News BlogWest Africa - SahelMissions Operationsmaritime piracy

A Danish frigate in the Gulf of Guinea in the fall

(B2) Denmark engages in coordinated maritime presences in West Africa. Objective: fight against local pirates and protect ships, especially Maersk Line container ships, the Danish maritime giant

The Absalon engaged in the permanent NATO maritime group (SNMG1) in 2020 (credit: NATO - Archives B2)

A Danish navy ship will be engaged in the Gulf of Guinea from November 2021 for a period of five months until March 2022, the Danish government announced on Tuesday (16 March). On board a SeaHawk helicopter and special forces from the naval task force, able to approach ships in a 'friendly' or more 'robust' way. The ship's mission is to fight against piracy, to provide support to merchant ships or to "escort" them, and if necessary to go to their aid or carry out rescues. NB: the name of the ship is not specified, but it could be the Absalon (L-16), engaged several times in the fight against piracy in the Indian Ocean within the framework of the operations of the NATO in 2008-2014 (read: A foiled attack in the Red Sea. Piracy in “active standby” mode?)

Don't just watch

« Maritime safety questioned. Pirates are responsible for several serious kidnappings in the region. This threatens the safety of Danish and foreign crews. In such a situation, we can and must not just watch Defense Minister Trine Bramsen said in a statement sent to B2. " We must defend the right to free navigation. An international military presence is needed. Denmark also wants to work so that “ more countries are taking responsibility ", In the region.

Within the framework of the coordinated maritime presences

The vessel will be under Danish command and will remain in international waters. His presence will be coordinate " with the others " allies and partners of Denmark in the region, specifies Copenhagen. This is the very application of the new European concept of coordinated maritime presences which brings together four countries in particular (France, Spain, Portugal and Italy). This is accompanied by cooperation with coastal states for help countries take responsibility for security themselves as Foreign Minister Jeppe Kofod points out. It's about fighting both pirate attacks and causes of piracy ". ...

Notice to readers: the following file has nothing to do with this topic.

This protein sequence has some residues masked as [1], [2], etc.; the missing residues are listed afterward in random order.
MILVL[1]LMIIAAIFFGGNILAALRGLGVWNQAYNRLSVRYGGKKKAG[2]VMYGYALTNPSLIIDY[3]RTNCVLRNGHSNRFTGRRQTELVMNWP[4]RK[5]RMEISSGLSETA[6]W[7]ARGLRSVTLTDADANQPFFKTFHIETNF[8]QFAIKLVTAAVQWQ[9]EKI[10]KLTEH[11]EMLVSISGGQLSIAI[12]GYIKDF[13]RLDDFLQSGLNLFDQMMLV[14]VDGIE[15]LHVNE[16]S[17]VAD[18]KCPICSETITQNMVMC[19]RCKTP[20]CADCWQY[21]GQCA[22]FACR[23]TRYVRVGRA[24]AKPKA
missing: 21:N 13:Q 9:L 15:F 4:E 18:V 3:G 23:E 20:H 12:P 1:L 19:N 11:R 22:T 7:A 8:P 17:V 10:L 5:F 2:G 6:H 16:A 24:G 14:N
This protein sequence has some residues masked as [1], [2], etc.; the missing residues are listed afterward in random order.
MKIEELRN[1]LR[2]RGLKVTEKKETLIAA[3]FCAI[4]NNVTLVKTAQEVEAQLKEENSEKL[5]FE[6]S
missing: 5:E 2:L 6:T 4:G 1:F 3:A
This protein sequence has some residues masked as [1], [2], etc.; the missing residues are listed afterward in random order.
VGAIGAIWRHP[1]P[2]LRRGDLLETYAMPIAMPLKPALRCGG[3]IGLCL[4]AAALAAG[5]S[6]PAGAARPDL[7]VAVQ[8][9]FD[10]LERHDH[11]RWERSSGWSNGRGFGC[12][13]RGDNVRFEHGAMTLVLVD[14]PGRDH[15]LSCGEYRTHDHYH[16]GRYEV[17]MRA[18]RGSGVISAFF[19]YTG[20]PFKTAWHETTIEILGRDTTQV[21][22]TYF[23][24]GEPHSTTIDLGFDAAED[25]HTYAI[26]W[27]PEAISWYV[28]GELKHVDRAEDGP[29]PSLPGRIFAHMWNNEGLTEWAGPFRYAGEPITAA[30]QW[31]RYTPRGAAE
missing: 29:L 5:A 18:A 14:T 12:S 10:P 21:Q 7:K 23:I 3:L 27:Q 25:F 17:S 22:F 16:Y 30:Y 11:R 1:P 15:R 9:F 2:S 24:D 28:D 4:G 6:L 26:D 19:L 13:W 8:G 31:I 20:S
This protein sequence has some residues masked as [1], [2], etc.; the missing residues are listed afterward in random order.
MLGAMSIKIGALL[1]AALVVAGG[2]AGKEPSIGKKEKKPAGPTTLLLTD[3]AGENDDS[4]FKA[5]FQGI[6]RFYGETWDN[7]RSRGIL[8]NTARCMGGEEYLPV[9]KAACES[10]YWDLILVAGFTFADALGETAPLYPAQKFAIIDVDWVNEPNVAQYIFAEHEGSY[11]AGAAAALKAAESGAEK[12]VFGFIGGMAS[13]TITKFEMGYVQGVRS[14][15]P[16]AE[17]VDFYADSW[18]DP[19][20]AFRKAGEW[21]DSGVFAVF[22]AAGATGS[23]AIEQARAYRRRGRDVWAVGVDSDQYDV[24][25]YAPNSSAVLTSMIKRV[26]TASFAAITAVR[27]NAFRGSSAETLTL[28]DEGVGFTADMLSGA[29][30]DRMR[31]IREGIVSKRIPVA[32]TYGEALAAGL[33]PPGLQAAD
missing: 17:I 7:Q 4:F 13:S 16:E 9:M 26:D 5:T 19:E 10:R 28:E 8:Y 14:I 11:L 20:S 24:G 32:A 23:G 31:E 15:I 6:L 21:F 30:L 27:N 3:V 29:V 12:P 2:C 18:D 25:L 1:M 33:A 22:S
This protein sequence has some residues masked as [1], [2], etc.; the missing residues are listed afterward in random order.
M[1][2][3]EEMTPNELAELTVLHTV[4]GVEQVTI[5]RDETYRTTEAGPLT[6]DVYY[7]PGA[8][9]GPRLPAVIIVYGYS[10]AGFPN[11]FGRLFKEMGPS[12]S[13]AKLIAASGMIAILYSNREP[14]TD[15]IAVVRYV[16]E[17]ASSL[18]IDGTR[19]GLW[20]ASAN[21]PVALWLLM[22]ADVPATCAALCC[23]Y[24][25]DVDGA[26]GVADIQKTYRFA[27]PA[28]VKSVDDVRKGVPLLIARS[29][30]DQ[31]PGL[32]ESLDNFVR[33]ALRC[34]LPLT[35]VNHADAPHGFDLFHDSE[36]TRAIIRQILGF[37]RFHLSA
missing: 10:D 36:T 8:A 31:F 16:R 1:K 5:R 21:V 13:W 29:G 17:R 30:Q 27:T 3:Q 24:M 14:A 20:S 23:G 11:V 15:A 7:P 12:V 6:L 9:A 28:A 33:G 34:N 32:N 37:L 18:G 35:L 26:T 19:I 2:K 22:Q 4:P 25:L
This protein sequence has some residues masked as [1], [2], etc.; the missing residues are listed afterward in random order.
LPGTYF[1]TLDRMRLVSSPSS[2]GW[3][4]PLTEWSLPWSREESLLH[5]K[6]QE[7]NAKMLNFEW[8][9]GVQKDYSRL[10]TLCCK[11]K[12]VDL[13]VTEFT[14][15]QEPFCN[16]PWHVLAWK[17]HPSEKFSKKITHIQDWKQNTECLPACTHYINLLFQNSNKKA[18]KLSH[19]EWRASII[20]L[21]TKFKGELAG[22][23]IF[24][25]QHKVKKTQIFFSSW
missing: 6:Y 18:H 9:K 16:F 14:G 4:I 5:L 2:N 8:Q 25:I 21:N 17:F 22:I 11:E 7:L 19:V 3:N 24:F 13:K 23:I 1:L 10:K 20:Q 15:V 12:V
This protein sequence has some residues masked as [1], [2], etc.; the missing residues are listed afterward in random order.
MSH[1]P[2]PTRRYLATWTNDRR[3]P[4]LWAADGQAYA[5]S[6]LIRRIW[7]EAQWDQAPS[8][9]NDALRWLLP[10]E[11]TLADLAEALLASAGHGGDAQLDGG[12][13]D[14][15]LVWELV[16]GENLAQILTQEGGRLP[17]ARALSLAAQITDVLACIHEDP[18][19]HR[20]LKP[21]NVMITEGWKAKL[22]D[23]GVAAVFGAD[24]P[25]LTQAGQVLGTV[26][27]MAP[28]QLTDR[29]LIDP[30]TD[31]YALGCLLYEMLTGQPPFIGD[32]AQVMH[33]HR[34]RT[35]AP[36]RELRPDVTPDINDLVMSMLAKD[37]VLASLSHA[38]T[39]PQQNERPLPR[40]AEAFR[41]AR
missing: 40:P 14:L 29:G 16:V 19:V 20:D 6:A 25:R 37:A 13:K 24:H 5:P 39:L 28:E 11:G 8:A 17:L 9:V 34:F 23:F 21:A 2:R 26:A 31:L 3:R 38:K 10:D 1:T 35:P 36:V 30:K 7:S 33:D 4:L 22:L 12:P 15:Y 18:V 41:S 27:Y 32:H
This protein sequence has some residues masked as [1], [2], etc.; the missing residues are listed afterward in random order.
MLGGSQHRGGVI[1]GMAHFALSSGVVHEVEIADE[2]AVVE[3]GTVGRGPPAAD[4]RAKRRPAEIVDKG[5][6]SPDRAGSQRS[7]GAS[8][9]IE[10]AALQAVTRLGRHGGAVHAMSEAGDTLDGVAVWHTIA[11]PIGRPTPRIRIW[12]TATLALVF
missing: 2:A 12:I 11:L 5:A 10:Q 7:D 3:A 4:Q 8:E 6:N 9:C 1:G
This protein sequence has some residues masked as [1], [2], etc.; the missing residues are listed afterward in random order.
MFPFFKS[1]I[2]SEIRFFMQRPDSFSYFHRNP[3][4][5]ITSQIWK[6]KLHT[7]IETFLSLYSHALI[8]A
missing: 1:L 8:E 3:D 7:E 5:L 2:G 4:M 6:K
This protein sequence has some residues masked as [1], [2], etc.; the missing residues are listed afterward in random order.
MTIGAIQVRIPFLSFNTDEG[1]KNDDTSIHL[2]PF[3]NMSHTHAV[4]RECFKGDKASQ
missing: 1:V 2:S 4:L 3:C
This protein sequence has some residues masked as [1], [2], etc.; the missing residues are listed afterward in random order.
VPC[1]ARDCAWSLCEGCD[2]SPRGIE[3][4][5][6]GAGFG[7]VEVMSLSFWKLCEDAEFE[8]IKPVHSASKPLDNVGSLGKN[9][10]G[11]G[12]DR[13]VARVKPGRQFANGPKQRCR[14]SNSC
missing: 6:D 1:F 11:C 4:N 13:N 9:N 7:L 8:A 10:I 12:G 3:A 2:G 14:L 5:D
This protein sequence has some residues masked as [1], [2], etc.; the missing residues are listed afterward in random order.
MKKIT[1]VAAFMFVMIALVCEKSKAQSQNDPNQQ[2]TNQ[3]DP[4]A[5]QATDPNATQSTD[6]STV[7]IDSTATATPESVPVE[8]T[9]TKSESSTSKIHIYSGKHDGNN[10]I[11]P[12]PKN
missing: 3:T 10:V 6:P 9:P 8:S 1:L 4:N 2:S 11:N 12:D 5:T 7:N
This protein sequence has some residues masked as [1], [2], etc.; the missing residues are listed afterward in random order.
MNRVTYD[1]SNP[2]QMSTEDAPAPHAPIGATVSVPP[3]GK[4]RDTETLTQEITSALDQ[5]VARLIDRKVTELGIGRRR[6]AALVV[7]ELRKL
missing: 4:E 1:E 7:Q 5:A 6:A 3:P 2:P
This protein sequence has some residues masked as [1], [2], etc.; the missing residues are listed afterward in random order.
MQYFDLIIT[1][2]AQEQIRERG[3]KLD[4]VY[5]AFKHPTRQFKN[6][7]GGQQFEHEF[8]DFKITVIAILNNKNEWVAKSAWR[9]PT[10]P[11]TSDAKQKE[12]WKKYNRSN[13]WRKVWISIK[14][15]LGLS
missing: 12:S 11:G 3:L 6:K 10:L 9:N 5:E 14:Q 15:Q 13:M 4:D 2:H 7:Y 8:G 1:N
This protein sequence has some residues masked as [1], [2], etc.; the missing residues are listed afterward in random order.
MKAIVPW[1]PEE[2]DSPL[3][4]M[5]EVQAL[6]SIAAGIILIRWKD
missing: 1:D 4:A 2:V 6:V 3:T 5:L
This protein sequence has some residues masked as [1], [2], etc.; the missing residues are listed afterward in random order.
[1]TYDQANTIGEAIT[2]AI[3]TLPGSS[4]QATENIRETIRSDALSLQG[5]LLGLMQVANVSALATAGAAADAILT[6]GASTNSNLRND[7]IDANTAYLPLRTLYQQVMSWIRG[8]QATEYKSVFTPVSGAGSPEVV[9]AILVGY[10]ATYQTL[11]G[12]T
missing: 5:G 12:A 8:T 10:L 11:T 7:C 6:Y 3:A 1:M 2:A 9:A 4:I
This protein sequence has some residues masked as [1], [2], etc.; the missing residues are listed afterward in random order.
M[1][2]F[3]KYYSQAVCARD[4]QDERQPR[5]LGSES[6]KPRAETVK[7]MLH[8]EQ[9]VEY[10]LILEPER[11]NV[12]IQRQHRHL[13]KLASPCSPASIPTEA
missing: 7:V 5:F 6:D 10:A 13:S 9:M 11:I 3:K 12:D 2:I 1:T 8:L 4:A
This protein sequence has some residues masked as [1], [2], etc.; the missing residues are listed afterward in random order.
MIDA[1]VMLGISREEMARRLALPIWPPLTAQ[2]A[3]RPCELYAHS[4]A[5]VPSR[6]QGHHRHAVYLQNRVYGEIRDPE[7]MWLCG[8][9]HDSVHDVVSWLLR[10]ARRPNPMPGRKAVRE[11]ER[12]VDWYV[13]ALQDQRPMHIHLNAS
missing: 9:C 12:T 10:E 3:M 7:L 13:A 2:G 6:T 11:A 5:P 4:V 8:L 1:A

A vital interest for Denmark

The proposal still needs to be approved by the Folketing (Danish Parliament). Which shouldn't cause too many problems. The country has a strong maritime tradition. It is " the fifth largest maritime nation in the world even boasts the government. On average, " up to 40 Danish ships sail daily in the Gulf of Guinea. And that represents a commodity value of almost DKK 10 billion per year. " Our responsibility is engaged when the safety of our seafarers and the right to free navigation are threatened. says Jeppe Kofod.

Maersk's weight

With Maersk Line, Denmark has above all the leading shipping company and the largest container ship owner in the world. The simple turnover of the group represents approximately 13% of the gross domestic product of the country. A shipowner who has worked hard for this military presence in the Gulf. The Danes were also campaigning for more than just a coordinated presence, for an operation like the one mounted by the Europeans and NATO off Somalia in 2008 (EUNAVFOR Atalanta and Ocean Shield respectively).

A long-standing Danish commitment

This may seem somewhat paradoxical for a country that has an opt-out (derogation) from European security and defense policy. A certain continuity for a country which is a member of the European intervention initiative and has always responded when it comes to ensuring freedom of navigation. He thus committed himself to the maritime surveillance mission (EMASOH or Agenor) initiated by France to ensure the surveillance of the Strait of Hormuz and the Arabian-Persian Gulf (read: Denmark embarks on the Strait of Hormuz alongside the French). A special representative for maritime security, Ambassador Jens-Otto Horslund, was also appointed in January.

(Nicolas Gros-Verheyde)

Read also: Maritime surveillance becomes a vector of European defense

Nicolas Gros Verheyde

Chief editor of the B2 site. Graduated in European law from the University of Paris I Pantheon Sorbonne and listener to the 65th session of the IHEDN (Institut des Hautes Etudes de la Défense Nationale. Journalist since 1989, founded B2 - Bruxelles2 in 2008. EU/NATO correspondent in Brussels for Sud-Ouest (previously West-France and France-Soir).